The setback for the speech police

George Will:

Let us hope that Supreme Court Justice Stephen Breyer, who is rarely right about First Amendment matters, was right about what he said in April. During oral arguments on a challenge to a use of the McCain-Feingold law to suppress political speech, Breyer, who considers the suppression constitutional, said to the challenger: " If we agree with you in this case, goodbye McCain-Feingold."

The challenger was a small group of Wisconsin citizens who, by their grass-roots lobbying for their political views, tried to commit the offense -- the crime, actually -- of influencing their U.S. senators during what the Federal Election Commission, which acts as the speech police under McCain-Feingold, insisted was that law's blackout period, during which the First Amendment is supposedly repealed.

In 2004, Wisconsin Right to Life was unhappy because Wisconsin Sens. Russ Feingold and Herb Kohl were participating with other Democrats in filibusters to block Senate consideration of some of President Bush's judicial nominees. WRTL wanted to broadcast ads urging the senators' constituents to "contact Senators Feingold and Kohl and tell them to oppose the filibuster."

This is speech by people seeking a redress of grievances. The italicized words are from the First Amendment's enumeration of rights that "Congress shall make no law . . . abridging. . . . " Yet four Supreme Court justices -- Breyer, Ruth Bader Ginsburg, David Souter and John Paul Stevens -- supported the FEC's judgment that McCain-Feingold required banning WRTL's ad.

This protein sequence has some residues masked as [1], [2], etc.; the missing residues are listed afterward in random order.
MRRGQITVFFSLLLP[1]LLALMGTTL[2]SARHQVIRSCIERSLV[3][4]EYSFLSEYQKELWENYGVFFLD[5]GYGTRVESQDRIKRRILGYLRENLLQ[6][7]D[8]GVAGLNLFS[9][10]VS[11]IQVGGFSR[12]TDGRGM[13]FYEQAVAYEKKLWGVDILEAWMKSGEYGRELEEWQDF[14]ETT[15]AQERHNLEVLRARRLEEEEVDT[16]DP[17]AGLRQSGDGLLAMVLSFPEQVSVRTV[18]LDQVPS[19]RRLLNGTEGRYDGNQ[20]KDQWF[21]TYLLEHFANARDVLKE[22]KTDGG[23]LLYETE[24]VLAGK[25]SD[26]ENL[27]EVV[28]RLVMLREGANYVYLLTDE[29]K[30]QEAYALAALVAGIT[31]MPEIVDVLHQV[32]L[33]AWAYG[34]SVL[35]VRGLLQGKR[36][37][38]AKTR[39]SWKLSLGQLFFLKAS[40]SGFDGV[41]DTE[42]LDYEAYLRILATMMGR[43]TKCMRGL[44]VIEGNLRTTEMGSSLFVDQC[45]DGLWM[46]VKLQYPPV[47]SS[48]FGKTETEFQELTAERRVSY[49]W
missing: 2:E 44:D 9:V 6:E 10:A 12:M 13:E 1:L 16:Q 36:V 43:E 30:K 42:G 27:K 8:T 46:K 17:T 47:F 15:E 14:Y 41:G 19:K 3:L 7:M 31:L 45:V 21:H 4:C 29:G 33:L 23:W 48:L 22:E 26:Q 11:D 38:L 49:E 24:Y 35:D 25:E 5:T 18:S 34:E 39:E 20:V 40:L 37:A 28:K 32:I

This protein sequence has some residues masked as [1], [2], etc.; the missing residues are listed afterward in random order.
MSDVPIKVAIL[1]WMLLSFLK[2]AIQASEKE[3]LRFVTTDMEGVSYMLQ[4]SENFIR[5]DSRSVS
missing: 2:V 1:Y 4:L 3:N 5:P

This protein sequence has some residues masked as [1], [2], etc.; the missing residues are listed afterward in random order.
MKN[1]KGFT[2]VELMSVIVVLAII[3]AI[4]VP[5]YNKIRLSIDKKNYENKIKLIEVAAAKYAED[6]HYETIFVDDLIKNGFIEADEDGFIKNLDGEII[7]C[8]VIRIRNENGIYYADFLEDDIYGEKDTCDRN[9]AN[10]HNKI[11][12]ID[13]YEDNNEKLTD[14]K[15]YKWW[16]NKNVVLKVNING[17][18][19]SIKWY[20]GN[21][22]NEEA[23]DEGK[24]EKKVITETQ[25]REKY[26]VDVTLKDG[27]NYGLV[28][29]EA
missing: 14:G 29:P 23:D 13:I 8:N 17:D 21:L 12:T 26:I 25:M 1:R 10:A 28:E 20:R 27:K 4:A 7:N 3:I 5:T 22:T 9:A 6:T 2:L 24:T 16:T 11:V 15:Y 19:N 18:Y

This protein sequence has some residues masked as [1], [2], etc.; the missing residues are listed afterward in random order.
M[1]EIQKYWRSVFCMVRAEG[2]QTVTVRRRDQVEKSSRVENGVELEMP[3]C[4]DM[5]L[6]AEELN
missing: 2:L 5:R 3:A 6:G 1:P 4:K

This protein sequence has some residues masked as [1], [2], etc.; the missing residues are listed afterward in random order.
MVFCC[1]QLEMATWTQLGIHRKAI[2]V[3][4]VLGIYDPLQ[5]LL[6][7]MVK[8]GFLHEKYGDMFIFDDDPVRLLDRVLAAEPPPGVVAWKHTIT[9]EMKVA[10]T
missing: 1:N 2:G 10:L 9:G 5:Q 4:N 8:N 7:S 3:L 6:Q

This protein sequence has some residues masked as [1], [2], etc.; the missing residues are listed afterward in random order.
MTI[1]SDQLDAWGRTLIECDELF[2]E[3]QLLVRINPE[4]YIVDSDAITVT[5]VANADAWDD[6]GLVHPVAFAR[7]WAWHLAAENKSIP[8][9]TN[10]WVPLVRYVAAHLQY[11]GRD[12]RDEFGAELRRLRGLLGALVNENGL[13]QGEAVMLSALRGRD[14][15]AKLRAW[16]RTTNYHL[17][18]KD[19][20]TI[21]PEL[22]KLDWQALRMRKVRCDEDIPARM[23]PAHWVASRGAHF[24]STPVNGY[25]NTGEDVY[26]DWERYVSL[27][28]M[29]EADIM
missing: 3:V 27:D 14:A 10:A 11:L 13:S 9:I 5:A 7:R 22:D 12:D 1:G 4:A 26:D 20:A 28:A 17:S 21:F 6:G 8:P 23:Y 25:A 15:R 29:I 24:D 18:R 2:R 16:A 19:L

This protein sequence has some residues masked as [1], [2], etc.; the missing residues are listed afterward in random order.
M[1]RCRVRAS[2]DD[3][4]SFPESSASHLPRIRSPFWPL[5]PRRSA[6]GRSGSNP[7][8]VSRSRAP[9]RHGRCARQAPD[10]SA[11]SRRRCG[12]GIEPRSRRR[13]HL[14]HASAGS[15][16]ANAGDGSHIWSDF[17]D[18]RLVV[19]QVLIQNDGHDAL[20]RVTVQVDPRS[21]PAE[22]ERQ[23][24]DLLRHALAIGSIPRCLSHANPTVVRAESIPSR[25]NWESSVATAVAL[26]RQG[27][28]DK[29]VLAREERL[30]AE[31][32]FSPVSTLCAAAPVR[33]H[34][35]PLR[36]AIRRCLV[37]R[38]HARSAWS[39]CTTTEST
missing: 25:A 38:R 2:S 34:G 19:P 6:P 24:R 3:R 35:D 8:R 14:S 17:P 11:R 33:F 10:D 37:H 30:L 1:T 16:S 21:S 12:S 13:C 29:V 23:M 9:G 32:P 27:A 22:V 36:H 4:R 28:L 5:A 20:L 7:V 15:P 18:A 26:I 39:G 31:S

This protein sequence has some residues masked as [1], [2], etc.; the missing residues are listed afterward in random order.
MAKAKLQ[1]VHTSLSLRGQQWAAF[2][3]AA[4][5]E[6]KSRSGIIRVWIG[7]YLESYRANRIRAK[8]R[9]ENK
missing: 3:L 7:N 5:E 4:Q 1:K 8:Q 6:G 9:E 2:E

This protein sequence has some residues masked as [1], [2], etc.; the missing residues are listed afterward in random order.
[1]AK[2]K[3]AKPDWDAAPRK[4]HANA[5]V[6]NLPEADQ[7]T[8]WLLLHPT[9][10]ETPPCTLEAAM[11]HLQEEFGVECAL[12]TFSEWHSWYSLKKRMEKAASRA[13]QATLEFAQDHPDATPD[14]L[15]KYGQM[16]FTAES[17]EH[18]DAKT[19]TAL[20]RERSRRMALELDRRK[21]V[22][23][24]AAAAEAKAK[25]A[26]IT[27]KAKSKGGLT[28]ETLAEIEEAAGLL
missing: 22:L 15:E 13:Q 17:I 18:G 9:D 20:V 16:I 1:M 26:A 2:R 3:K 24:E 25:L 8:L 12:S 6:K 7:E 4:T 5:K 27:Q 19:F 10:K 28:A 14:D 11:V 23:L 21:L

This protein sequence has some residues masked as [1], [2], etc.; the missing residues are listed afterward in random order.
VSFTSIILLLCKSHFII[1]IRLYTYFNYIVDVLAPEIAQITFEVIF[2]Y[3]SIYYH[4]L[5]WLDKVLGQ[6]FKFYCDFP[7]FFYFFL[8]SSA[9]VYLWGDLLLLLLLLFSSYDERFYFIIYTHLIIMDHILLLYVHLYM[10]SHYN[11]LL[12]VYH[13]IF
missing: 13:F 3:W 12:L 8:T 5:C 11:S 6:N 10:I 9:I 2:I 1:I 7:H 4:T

The "problem," in the FEC's judgment, with WRTL's exhortation to Wisconsin residents was that Feingold was running for reelection in 2004. Because WRTL is incorporated, it fell under McCain-Feingold's ban on any "electioneering communication" -- a radio or TV ad that "refers to" a candidate for federal office -- within 30 days of a primary or 60 days of a general election. The blackout period silences speech when it matters most.

Yet WRTL's ad involved no coordination with a candidate's campaign and contained nothing to make it an express advocacy communication that urges people to vote for or v ote against a candidate. The italicized words alarm the FEC, and Sen. John McCain.


McCain-Feingold's ostensible purpose is to prevent corruption (which has long been proscribed by many other laws) or the "appearance" of it, which is difficult to define and measure, and hence is problematic to proscribe. But it is telling that McCain-Feingold restricts not just for-profit corporations but also nonprofits, such as WRTL, whose threat of corruption is . . . what?

McCain-Feingold's actual purpose is to protect politicians from speech that annoys them. That is why McCain says he regrets WRTL's victory, because it will allow groups "to target a federal candidate in the days and weeks before an election."


What the case exposes is the corrupt rationalization of the proponents of the legislation and their enablers on the court. There is nothing ambiguous about the phrase "Congress shall make no law." Yet, the court illogically claimed that the law as needed to avoid the "perception" of corruption from people contributing to politicians for elections. However, even that rationale made no sense in the case before the court where a non profit was pleading its point without suggesting a vote for or against candidates. The big mistake the court made was its failure to overturn the whole law which never should have been permitted to begin with.


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